Ian Gary, Policy Adviser, Oxfam America, Paolo De Sa, Sector Manager, Oil, Gas, and Mining Unit, World Bank

Presider:

Terra Lawson-Remer, Fellow for Civil Society, Markets, and Democracy, Council on Foreign Relations
May 16, 2012

This meeting is on the record.

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Roundtable Meeting

Collective Property Rights and Sustainable Development

Speakers:

Andrew Steer, Special Envoy for Climate Change, World Bank, Ruth Meinzen-Dick, Senior Research Fellow, International Food Policy Research Institute

Presider:

Terra Lawson-Remer, Fellow for Civil Society, Markets, and Democracy, Council on Foreign Relations
March 29, 2012

This meeting is on the record.

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Press/Panels

Panel

French and American Development Aid Policies

The United States and France are among the biggest development aid donors, but none have reached the United Nations development aid goal for 2015. However, their development aid policies greatly contribute to fighting poverty in the world and improve education and health systems in developing countries. In light of these contributions and difficulties, CFR Fellow Terra Lawson-Remer and policy specialist at the United Nations Development Programme Thierry Soret compare French and American development aid policies and draw similarities and differences between them.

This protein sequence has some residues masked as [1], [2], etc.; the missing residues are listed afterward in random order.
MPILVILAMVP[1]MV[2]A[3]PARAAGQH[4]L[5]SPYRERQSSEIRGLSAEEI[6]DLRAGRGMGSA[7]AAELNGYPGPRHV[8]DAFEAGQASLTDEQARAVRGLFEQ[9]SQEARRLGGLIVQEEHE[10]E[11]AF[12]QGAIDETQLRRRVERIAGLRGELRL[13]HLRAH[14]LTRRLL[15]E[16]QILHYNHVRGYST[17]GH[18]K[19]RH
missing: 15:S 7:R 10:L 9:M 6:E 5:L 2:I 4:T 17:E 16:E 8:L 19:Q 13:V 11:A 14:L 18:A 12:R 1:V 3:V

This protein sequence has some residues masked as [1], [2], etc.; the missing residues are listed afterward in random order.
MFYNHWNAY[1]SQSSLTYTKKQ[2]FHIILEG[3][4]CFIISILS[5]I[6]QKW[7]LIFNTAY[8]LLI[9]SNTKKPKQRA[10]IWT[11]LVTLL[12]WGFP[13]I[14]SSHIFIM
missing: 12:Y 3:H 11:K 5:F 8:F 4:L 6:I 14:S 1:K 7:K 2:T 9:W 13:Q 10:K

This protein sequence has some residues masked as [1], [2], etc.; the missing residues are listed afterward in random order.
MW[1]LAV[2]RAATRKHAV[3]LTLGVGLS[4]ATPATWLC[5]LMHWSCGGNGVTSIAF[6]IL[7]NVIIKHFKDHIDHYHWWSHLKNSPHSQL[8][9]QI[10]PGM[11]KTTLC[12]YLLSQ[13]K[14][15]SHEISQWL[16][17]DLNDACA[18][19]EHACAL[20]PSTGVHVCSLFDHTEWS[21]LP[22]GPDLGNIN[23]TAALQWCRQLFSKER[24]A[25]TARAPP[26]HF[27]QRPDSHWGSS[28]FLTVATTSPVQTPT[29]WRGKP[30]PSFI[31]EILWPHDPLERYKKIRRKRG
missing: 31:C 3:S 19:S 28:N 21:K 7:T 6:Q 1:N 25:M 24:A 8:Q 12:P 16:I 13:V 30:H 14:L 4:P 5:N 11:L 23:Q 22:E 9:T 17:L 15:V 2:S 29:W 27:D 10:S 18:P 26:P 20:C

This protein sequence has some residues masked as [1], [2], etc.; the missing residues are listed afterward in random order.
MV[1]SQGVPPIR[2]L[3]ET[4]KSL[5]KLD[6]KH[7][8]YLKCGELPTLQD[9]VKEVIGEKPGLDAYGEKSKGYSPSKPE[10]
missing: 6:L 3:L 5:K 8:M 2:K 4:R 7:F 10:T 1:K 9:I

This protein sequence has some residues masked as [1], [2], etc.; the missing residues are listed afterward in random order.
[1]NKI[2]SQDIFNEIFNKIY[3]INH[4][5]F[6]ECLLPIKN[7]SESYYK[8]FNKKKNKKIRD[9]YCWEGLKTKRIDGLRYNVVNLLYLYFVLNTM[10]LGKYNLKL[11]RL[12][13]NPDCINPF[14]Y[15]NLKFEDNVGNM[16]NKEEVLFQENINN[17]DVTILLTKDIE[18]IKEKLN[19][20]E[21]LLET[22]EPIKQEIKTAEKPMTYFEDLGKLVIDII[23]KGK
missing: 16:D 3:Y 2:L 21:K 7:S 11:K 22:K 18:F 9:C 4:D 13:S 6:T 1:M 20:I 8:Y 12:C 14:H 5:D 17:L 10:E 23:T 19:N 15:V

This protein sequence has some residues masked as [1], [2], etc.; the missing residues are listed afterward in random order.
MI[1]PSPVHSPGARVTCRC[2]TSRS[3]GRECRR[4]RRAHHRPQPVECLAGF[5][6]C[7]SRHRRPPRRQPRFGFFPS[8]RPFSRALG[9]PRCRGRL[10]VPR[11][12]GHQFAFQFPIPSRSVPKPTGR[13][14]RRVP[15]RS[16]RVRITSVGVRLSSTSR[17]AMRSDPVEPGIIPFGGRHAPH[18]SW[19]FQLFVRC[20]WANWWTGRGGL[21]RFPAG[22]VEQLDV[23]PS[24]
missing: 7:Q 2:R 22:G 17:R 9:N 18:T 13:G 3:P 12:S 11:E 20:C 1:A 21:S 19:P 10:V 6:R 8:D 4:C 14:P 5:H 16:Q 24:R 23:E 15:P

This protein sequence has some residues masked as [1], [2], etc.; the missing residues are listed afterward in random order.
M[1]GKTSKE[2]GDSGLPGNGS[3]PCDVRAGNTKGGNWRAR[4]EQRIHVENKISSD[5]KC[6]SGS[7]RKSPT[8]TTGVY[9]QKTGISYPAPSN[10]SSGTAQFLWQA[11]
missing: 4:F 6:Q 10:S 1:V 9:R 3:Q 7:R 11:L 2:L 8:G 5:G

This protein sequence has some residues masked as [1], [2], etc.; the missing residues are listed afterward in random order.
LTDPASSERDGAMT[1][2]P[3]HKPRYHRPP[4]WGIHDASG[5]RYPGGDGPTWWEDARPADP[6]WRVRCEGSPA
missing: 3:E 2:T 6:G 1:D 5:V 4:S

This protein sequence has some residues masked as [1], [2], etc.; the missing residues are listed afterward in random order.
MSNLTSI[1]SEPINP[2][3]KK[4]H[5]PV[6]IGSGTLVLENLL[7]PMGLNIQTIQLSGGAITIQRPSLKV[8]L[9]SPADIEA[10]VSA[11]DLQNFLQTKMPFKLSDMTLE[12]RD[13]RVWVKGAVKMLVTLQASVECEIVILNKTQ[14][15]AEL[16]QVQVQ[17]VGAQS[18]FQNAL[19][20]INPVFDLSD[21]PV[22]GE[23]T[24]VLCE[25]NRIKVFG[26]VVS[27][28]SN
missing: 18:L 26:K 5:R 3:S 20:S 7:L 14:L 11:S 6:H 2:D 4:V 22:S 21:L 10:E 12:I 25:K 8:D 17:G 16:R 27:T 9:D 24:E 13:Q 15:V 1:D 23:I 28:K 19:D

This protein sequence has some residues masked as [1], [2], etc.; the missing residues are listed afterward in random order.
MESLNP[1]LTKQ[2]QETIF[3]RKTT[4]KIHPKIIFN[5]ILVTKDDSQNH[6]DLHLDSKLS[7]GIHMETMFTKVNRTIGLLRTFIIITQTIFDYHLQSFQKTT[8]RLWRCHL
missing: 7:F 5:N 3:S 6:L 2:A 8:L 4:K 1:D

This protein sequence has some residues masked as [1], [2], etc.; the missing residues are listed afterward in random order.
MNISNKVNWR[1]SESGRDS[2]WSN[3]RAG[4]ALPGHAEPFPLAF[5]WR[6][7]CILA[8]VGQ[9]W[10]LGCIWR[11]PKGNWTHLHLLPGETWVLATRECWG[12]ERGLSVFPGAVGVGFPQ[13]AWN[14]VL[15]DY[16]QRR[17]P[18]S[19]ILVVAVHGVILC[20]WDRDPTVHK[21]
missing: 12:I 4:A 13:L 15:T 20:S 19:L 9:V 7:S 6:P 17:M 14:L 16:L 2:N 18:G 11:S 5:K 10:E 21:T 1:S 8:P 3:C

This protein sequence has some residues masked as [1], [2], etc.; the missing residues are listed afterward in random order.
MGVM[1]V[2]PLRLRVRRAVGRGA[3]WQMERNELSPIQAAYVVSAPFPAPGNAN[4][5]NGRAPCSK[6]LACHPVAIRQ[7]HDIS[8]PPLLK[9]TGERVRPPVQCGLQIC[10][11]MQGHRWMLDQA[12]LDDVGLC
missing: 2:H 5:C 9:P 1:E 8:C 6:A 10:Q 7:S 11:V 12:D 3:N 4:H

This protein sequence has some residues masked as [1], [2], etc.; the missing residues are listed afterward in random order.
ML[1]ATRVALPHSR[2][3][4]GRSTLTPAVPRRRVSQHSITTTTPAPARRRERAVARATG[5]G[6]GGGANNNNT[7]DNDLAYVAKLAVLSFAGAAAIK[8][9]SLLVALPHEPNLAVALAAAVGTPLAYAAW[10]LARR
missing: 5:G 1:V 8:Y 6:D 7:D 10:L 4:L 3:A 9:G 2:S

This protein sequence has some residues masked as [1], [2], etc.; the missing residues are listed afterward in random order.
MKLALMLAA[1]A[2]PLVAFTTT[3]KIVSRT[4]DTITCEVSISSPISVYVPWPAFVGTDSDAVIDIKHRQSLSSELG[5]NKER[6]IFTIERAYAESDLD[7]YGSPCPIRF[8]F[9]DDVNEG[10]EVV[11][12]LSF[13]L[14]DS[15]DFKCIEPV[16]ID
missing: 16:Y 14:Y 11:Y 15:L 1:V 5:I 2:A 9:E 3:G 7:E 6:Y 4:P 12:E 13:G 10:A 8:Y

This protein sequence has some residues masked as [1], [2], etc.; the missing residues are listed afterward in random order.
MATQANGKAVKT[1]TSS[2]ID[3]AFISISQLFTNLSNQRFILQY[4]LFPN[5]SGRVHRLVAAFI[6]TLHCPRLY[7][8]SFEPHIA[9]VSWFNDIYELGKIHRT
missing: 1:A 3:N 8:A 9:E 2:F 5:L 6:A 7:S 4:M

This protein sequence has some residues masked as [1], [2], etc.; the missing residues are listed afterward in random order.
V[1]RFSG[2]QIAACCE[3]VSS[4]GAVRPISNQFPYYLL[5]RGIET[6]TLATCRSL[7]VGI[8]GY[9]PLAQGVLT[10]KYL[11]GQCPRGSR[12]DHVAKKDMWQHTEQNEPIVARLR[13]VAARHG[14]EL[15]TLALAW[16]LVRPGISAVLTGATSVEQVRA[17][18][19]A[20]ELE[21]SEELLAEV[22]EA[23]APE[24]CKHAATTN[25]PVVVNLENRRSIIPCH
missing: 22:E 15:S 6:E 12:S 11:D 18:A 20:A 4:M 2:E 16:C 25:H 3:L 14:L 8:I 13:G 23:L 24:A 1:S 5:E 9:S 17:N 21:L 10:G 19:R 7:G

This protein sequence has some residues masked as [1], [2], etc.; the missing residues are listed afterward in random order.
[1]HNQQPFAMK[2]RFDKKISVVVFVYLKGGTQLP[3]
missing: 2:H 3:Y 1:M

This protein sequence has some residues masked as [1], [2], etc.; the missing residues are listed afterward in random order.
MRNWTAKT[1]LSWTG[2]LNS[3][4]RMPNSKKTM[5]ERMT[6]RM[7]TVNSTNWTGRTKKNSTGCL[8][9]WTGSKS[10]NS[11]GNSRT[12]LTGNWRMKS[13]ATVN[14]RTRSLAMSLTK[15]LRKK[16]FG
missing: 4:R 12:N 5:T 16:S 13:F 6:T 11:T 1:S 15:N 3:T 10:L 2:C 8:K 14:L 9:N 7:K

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Video Interview

What America Thinks

CFR Fellow Terra Lawson-Remer and Michael A. Cohen of the Century Foundation discuss U.S. foreign policy and its relationship with the Islamic world.

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Video Interview

What America Thinks

Terra Lawson-Remer, CFR fellow for Civil Society, Markets, and Democracy, discusses foreign policy and its role in the 2012 U.S. presidential election as well as the relationship between the United States and China.

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Video Interview

The G8 Summit: Three Things to Know

Ahead of the Group of Eight (G8) meeting at Camp David on May 18-19, Terra Lawson-Remer highlights three things to watch: Will the United States deliver on food security? Can the G8 advance the "Arab Spring" transitions? Growth vs. Austerity?